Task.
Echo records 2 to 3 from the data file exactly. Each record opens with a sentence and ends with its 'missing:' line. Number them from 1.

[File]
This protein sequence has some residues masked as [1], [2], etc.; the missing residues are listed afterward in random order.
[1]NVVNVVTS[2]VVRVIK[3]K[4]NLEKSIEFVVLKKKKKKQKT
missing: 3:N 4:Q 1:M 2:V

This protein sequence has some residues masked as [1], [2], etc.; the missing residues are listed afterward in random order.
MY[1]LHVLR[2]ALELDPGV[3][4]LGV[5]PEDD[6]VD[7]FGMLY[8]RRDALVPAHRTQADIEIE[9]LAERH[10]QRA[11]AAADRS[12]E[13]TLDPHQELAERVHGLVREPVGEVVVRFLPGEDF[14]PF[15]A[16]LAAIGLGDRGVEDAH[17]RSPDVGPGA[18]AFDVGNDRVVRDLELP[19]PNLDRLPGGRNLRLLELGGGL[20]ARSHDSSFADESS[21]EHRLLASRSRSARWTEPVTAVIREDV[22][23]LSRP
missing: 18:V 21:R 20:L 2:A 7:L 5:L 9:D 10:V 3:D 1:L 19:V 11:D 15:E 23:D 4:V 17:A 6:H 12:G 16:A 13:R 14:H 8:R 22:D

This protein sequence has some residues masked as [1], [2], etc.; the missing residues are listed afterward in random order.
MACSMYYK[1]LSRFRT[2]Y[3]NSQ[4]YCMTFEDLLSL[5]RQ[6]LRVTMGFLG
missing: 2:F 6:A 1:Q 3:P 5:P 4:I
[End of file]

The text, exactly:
This protein sequence has some residues masked as [1], [2], etc.; the missing residues are listed afterward in random order.
MY[1]LHVLR[2]ALELDPGV[3][4]LGV[5]PEDD[6]VD[7]FGMLY[8]RRDALVPAHRTQADIEIE[9]LAERH[10]QRA[11]AAADRS[12]E[13]TLDPHQELAERVHGLVREPVGEVVVRFLPGEDF[14]PF[15]A[16]LAAIGLGDRGVEDAH[17]RSPDVGPGA[18]AFDVGNDRVVRDLELP[19]PNLDRLPGGRNLRLLELGGGL[20]ARSHDSSFADESS[21]EHRLLASRSRSARWTEPVTAVIREDV[22][23]LSRP
missing: 18:V 21:R 20:L 2:A 7:L 5:L 9:D 10:V 3:D 1:L 19:V 11:D 15:E 23:D 4:V 17:A 6:H 12:G 16:A 13:R 14:H 8:R 22:D

This protein sequence has some residues masked as [1], [2], etc.; the missing residues are listed afterward in random order.
MACSMYYK[1]LSRFRT[2]Y[3]NSQ[4]YCMTFEDLLSL[5]RQ[6]LRVTMGFLG
missing: 2:F 6:A 1:Q 3:P 5:P 4:I